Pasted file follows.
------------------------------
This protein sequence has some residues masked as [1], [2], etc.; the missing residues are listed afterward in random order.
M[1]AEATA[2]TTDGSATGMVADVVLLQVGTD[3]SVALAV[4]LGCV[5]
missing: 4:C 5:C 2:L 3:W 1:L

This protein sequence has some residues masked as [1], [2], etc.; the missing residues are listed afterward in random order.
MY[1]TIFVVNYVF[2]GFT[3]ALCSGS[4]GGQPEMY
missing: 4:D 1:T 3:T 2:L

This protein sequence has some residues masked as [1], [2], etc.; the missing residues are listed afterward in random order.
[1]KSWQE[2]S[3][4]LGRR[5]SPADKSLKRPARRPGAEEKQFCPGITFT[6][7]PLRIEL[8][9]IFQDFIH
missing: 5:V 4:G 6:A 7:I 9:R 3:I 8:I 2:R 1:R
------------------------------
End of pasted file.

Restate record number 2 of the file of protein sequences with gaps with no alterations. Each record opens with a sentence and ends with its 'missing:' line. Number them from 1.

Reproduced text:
This protein sequence has some residues masked as [1], [2], etc.; the missing residues are listed afterward in random order.
MY[1]TIFVVNYVF[2]GFT[3]ALCSGS[4]GGQPEMY
missing: 4:D 1:T 3:T 2:L